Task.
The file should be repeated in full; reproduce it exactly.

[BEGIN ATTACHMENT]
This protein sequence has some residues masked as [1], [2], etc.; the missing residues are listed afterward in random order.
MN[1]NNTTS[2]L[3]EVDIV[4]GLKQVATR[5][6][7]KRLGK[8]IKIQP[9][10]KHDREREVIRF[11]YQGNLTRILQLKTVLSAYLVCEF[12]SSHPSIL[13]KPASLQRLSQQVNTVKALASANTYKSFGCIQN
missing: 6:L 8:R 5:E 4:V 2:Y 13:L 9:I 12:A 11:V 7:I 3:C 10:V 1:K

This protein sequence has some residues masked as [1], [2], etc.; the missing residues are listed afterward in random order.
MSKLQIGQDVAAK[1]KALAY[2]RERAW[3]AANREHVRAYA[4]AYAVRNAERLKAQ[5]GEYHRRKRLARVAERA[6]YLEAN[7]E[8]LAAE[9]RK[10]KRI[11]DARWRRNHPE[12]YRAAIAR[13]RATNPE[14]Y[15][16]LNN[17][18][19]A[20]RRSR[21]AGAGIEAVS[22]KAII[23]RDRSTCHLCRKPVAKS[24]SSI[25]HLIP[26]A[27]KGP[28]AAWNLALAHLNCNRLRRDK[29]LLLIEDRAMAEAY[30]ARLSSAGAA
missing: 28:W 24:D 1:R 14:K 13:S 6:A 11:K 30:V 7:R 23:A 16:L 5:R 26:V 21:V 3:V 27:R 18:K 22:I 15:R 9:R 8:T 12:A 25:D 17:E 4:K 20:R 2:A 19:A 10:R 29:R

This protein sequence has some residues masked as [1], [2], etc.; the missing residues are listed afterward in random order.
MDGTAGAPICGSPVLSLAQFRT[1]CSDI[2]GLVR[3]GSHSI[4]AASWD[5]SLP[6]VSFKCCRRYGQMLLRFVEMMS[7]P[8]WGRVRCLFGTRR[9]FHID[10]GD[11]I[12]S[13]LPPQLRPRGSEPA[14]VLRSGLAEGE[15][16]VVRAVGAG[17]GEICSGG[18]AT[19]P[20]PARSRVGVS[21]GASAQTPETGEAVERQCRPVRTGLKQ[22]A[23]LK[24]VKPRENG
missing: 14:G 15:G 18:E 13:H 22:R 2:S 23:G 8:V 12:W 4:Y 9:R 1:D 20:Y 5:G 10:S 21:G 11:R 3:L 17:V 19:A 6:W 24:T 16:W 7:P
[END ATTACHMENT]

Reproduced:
This protein sequence has some residues masked as [1], [2], etc.; the missing residues are listed afterward in random order.
MN[1]NNTTS[2]L[3]EVDIV[4]GLKQVATR[5][6][7]KRLGK[8]IKIQP[9][10]KHDREREVIRF[11]YQGNLTRILQLKTVLSAYLVCEF[12]SSHPSIL[13]KPASLQRLSQQVNTVKALASANTYKSFGCIQN
missing: 6:L 8:R 5:E 4:V 2:Y 13:L 9:I 12:A 11:V 7:I 3:C 10:V 1:K

This protein sequence has some residues masked as [1], [2], etc.; the missing residues are listed afterward in random order.
MSKLQIGQDVAAK[1]KALAY[2]RERAW[3]AANREHVRAYA[4]AYAVRNAERLKAQ[5]GEYHRRKRLARVAERA[6]YLEAN[7]E[8]LAAE[9]RK[10]KRI[11]DARWRRNHPE[12]YRAAIAR[13]RATNPE[14]Y[15][16]LNN[17][18][19]A[20]RRSR[21]AGAGIEAVS[22]KAII[23]RDRSTCHLCRKPVAKS[24]SSI[25]HLIP[26]A[27]KGP[28]AAWNLALAHLNCNRLRRDK[29]LLLIEDRAMAEAY[30]ARLSSAGAA
missing: 28:W 24:D 1:R 14:K 13:S 6:A 11:K 30:V 7:R 23:A 16:L 5:R 26:V 21:V 3:V 27:R 18:K 22:I 15:R 9:R 8:T 12:A 25:D 17:E 4:K 20:R 2:A 19:A 10:R 29:R

This protein sequence has some residues masked as [1], [2], etc.; the missing residues are listed afterward in random order.
MDGTAGAPICGSPVLSLAQFRT[1]CSDI[2]GLVR[3]GSHSI[4]AASWD[5]SLP[6]VSFKCCRRYGQMLLRFVEMMS[7]P[8]WGRVRCLFGTRR[9]FHID[10]GD[11]I[12]S[13]LPPQLRPRGSEPA[14]VLRSGLAEGE[15][16]VVRAVGAG[17]GEICSGG[18]AT[19]P[20]PARSRVGVS[21]GASAQTPETGEAVERQCRPVRTGLKQ[22]A[23]LK[24]VKPRENG
missing: 14:G 15:G 18:E 13:H 22:R 2:S 23:G 8:V 12:W 4:Y 9:R 1:D 20:Y 5:G 10:S 21:G 11:R 3:L 17:V 19:A 6:W 24:T 16:W 7:P